In this tutorial we will go through the process of creating realistic wet materials. Although the tutorial is written for max and vray users, the same workflow can be adapted to any software you may use.
1) Analyzing the reference
In order to re-create any type of material the first and most important thing is to look at real photos of what you are trying to replicate in your rendering, and really understand what is happening there.
For example, take a close look at the photo bellow.
Not only the asphalt is quite reflective because of the layer of water on it, but also the glossiness/specular varies a lot across the image. In areas where the layer of water is thicker the reflections are a lot sharper and the bump of the asphalt is less present. In other areas, where the asphalt is dryer, the reflections become glossy and they are also distorted by the bumps on the street.
2) Replicating the effect with 3ds max tools and vray.
To sum it up, in order to create a wet asphalt shader we need a diffuse map, a bump map, a reflection map and most importantly a map for the glossiness chanel.
Open the “wet materials scene” that you find in this zip file.
Although all the maps are already there, they are not activated yet; we will activate them one by one to better understand how each of them affects the overall look.
a) The reflection map
For the reflection, I have used a falloff with 2 maps (basically a darker version and a lighter version), for more control. Besides the brightness both maps are identical.
The areas close to the edges (where I want the layer of water to be thicker) are whiter and more uniform, while other areas are darker and noisy.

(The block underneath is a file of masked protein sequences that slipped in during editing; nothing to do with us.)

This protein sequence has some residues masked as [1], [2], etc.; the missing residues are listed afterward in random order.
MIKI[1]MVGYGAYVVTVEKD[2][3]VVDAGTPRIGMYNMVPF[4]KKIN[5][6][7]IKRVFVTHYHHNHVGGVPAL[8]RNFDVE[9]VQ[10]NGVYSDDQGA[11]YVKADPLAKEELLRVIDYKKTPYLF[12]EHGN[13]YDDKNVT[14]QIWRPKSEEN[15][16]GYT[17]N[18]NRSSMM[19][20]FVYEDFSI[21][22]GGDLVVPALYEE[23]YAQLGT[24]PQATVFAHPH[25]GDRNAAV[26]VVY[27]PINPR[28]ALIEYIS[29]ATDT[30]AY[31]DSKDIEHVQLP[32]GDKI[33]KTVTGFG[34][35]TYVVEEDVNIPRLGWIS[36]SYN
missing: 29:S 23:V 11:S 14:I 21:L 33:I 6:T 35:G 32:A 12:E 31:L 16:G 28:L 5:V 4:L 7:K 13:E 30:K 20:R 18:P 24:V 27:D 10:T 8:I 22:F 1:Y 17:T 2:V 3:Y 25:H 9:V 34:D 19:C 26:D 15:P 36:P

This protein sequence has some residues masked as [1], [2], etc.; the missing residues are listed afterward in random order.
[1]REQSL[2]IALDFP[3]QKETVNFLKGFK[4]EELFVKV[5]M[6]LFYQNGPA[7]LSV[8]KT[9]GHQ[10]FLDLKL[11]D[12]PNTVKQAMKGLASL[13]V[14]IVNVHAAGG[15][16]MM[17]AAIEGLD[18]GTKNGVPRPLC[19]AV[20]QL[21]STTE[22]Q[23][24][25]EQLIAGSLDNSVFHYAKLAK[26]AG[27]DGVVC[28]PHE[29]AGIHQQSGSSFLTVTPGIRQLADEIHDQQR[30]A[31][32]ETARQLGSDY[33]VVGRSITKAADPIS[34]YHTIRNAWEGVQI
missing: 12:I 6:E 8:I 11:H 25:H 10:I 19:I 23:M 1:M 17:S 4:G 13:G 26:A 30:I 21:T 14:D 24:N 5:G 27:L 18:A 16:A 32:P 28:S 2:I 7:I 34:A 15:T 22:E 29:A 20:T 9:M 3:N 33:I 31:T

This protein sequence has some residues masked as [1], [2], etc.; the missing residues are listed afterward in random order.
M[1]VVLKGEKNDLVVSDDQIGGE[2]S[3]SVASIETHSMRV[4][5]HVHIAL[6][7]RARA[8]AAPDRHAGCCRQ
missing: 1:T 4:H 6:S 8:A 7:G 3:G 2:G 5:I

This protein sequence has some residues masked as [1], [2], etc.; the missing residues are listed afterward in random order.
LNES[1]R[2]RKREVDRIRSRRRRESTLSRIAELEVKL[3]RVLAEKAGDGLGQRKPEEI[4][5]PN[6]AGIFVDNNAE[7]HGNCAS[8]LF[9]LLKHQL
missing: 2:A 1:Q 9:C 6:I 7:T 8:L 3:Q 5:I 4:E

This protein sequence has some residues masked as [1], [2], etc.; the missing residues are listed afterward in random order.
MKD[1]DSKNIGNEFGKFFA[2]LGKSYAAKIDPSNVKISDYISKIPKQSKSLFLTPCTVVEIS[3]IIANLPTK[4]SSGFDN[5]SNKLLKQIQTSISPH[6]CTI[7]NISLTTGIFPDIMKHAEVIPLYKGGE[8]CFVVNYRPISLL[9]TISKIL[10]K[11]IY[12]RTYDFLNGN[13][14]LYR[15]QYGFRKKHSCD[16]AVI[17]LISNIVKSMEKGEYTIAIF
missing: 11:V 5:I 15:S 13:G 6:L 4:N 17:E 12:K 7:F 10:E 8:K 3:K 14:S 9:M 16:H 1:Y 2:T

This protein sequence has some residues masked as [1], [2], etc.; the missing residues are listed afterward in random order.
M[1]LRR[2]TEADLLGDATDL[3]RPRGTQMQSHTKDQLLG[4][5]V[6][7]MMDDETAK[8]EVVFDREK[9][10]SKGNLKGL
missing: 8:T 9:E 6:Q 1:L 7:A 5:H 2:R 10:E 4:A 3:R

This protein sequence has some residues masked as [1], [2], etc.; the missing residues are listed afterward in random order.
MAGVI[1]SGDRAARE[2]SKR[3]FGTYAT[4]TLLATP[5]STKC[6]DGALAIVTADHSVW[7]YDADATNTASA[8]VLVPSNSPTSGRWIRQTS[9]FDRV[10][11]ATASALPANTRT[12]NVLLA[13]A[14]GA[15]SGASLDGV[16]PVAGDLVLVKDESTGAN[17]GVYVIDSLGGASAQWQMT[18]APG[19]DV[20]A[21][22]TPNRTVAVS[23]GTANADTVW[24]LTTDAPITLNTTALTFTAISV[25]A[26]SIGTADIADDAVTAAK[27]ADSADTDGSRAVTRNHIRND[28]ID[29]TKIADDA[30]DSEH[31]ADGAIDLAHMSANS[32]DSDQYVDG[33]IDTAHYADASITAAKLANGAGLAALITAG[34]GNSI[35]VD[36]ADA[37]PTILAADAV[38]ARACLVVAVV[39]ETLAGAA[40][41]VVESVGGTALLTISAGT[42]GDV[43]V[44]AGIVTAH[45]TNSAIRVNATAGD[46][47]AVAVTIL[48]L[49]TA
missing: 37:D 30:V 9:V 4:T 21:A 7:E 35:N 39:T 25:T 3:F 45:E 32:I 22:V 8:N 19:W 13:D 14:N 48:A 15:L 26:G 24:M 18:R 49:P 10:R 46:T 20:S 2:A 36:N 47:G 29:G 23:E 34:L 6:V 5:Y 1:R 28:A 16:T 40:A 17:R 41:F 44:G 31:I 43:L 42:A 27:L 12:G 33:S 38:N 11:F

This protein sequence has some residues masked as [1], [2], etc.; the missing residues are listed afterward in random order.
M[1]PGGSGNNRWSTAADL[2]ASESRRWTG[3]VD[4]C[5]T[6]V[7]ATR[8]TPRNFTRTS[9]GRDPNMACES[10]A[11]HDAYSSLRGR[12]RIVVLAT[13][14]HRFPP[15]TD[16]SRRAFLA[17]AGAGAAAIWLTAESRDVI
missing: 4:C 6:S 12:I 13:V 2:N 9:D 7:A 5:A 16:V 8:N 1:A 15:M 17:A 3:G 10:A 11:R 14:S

Activate the reflection map by clicking the checkbox next to it in the maps rollout.
If you hit render, at this stage you will end up with something like this:
b) The bump map
If you activate the map and hit render you will notice that the reflections are distorted in the areas where the map has noise applied. Again, in other areas where there is more water, you need to paint it with neutral gray, since there is no bumpiness.
c) The reflection glossiness map
This one makes all the difference. Before activating it, the reflection, although distorted by the bump map in some place is still very sharp an unnatural. As we have noticed from the reference image at the beginning of the tutorial, this should vary across the image, depending again by the thickness of the layer of water. White causes the reflection to be sharp (equivalent to “1” from the glossiness parameter), while darker values make the reflection much more glossy.
If you hit a render after having activated it, you will end up with something like the following:
d) The diffuse map.
Although not really important for the purpose of this tutorial, it has quite an impact on the realism of the image, so activate that as well and hit a final render.
If there is something you don’t understand or if you have any kind of questions, don’t hesitate to ask.